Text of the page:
Although Jefferson believed wholeheartedly in constitutional law and constitutional government, he apparently also recognized the inherent weakness of man and his inability to stay the course of constitutional freedom.  He anticipated that sometime in the future the people might need to rise up once again if the people they elected strayed from constitutional authority and the will of the people.

[A] wise and frugal government . . . shall restrain men from injuring one another, shall leave them otherwise free to regulate their own pursuits of industry and improvement, and shall not take from the mouth of labor the bread it has earned. This is the sum of good government. Thomas Jefferson, First Inaugural Address, March 4, 1801

“God forbid we should ever be twenty years without such a rebellion,” Jefferson wrote on November 13, 1787, to William S. Smith, a member of the U.S. House of Representatives from New York.  “The people cannot be all, and always, well informed.  The part which is wrong will be discontented, in proportion to the importance of the facts they misconceive. If they remain quiet under such misconceptions, it is lethargy, the forerunner of death to the public liberty. . . . And what country can preserve its liberties, if its rulers are not warned from time to time, that this people preserve the spirit of resistance?  Let them take arms. The remedy is to set them right as to the facts, pardon and pacify them. What signify a few lives lost in a century or two?  The tree of liberty must be refreshed from time to time, with the blood of patriots and tyrants.  It is its natural manure.” These were strong, but closely held beliefs of the one who authored America’s Declaration of Independence.

James Madison, known as the Father of the U.S. Constitution, said before the Virginia Ratifying Convention of June 16, 1788, that, “There are more instances of the abridgment of the freedom of the people by gradual and silent encroachments of those in power than by violent and sudden usurpations.”  A few months before, Madison penned these words in Federalist No. 10 on November 23, 1787.   “[D]emocracies have ever been spectacles of turbulence and contention; have ever been found incompatible with personal security, or the rights of property; and have, in general, been as short in their lives as they have been violent in their deaths.”

No government, any more than an individual, will long be respected without being truly respectable; nor be truly respectable, without possessing a certain portion of order and stability.  James Madison, Federalist No. 62, February 27, 1788

John Hancock (1737-1793), the first governor of Massachusetts, whose bold signature was the first to grace the Declaration of Independence, said, “Resistance to tyranny becomes the Christian and social duty [of] each individual. . . . Continue steadfast and, with a proper sense of your dependence on God, nobly defend those rights which heaven gave, and no man ought to take from us.”

General George Washington, after suffering a number of military defeats at the hands of the superior British forces in the first year of the Revolutionary War in 1777 and then enduring a bitter winter at Valley Forge, Pennsylvania with his meager force of 12,000, encouraged his men on May 2, 1778 with these words:  “While we are zealously performing the duties of good citizens and soldiers, we certainly ought not to be inattentive to the higher duties of religion.  To the distinguished character of Patriot, it should be our highest glory to add the more distinguished character of Christian.”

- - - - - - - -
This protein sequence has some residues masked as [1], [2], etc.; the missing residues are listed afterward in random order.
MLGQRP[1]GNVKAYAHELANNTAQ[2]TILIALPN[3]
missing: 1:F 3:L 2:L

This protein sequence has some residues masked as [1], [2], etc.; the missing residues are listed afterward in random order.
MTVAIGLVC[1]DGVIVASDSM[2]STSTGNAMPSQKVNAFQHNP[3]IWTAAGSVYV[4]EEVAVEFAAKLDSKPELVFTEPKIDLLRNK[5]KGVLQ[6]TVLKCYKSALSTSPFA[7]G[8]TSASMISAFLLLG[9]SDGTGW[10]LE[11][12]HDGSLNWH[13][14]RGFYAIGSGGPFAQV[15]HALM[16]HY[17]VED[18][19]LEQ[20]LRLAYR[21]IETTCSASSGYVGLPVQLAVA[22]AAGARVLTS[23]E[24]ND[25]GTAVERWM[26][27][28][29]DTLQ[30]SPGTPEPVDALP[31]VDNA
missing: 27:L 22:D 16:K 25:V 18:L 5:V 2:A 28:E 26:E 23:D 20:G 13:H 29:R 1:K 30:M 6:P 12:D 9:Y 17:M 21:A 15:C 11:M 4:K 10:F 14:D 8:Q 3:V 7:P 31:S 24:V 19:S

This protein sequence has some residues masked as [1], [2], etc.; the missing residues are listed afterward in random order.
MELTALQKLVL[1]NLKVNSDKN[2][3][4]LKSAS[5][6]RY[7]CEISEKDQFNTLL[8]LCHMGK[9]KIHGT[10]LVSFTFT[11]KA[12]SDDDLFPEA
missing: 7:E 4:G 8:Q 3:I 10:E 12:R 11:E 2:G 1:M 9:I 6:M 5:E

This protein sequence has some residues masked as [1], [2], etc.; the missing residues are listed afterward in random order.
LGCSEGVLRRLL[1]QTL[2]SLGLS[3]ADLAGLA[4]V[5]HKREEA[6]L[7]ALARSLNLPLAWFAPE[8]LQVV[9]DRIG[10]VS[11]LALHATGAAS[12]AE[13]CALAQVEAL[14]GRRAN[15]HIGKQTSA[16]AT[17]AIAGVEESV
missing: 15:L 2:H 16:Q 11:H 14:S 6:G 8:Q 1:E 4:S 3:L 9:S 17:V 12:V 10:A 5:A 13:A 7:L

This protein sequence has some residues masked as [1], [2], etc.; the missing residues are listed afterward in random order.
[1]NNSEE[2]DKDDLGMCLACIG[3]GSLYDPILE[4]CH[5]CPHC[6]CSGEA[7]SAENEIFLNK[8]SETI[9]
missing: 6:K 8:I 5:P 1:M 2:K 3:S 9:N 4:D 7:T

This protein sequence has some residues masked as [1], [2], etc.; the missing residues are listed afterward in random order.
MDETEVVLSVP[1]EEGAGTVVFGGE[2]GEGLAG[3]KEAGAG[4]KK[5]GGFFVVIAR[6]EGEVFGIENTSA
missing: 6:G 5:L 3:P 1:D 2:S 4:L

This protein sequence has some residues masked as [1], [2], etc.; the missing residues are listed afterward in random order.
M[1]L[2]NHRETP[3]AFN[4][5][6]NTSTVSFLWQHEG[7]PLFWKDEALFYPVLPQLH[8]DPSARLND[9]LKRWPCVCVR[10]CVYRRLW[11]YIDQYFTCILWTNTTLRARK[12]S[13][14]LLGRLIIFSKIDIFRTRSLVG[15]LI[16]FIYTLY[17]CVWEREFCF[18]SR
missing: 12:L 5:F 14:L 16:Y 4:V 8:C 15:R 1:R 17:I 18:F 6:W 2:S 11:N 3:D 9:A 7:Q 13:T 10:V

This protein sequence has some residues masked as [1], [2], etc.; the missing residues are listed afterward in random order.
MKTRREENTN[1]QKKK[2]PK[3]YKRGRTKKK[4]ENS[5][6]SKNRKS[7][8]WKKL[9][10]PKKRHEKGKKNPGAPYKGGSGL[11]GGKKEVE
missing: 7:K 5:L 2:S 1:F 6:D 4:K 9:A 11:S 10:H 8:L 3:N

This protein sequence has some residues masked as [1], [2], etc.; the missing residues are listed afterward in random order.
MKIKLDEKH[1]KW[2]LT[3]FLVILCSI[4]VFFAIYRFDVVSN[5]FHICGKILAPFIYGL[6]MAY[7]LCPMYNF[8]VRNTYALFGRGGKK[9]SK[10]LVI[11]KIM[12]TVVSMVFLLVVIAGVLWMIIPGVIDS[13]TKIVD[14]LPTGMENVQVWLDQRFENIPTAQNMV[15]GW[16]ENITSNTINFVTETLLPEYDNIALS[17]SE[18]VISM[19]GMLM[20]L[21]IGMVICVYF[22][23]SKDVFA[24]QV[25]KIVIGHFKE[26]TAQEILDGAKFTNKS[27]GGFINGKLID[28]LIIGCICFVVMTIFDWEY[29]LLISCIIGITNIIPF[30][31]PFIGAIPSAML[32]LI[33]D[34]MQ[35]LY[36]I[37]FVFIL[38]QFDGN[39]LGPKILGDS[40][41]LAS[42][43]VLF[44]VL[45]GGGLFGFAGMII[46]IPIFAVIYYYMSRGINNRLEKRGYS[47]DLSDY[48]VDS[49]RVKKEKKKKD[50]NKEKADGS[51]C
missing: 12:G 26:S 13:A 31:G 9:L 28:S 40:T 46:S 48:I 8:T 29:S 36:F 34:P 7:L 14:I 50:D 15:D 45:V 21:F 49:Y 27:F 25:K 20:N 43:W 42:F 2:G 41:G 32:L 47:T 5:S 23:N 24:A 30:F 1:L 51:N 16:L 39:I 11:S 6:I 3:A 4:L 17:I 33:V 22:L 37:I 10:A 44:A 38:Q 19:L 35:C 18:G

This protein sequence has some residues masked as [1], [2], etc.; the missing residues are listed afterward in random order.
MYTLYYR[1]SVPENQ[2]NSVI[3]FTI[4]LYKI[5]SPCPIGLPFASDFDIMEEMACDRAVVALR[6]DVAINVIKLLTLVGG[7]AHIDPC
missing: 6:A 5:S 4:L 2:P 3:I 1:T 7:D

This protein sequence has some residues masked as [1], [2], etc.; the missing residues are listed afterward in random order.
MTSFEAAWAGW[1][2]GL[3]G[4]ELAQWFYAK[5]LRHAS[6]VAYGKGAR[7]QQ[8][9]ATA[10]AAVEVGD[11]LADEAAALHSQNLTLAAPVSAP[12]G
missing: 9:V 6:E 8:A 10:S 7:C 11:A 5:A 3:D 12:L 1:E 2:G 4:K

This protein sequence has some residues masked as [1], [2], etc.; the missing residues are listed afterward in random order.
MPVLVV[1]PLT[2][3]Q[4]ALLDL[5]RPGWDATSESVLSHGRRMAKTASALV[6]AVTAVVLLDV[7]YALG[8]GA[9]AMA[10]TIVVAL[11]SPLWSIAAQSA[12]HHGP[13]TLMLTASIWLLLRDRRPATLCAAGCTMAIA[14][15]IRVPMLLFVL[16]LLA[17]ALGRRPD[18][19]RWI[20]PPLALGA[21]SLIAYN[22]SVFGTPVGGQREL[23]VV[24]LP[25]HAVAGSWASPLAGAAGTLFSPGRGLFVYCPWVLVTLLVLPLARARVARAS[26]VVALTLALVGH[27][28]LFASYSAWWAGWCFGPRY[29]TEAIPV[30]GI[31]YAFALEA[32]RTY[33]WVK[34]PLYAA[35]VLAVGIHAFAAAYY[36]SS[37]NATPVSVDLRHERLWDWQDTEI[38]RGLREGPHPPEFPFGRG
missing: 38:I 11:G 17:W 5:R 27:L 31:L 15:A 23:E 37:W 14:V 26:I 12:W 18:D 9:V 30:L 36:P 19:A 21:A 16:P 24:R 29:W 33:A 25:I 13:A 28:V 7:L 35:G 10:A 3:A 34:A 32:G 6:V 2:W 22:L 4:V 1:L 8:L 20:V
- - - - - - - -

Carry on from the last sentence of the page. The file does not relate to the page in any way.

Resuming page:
In the previous year, Washington had seen his raw recruit force of 25,000 men decimated by the British.  Morale was low and his forces were weak and poorly prepared.  Yet, Washington had the foresight and fortitude to urge his men forward for the noble, patriotic cause of freedom from oppression and tyranny.

Freedom prospers when religion is vibrant and the rule of law under God is acknowledged.   Ronald Reagan (1911-2004), 40th President of the United States

In 1824, the Pennsylvania Supreme Court, in the blaspheme case of Updegraph v. the Commonwealth, the court offered this opinion, in part, of the role of Christianity in the well-being of the country.

No free government now exists in the world, unless where Christianity is acknowledged, and is the religion of the country. . . . Christianity is part of the common law of this State. It is not proclaimed by the commanding voice of any human superior, but expressed in the calm and mild accents of customary law. Its foundations are broad, and strong, and deep; they are laid in the authority, the interest, the affections of the people. Waiving all questions of hereafter, it is the purest system of morality, the firmest auxiliary, and only stable support of all human laws. . . .

While our own free Constitution secures liberty of conscience and freedom of religious worship to all, it is not necessary to maintain that any man should have the right publicly to vilify the religion of his neighbours and of the country. These two privileges are directly opposed.

Woodrow Wilson (1856-1924), the 28th President of the United States once offered this observation. “Liberty has never come from government. Liberty has always come from the subjects of government. The history of liberty is the history of resistance.”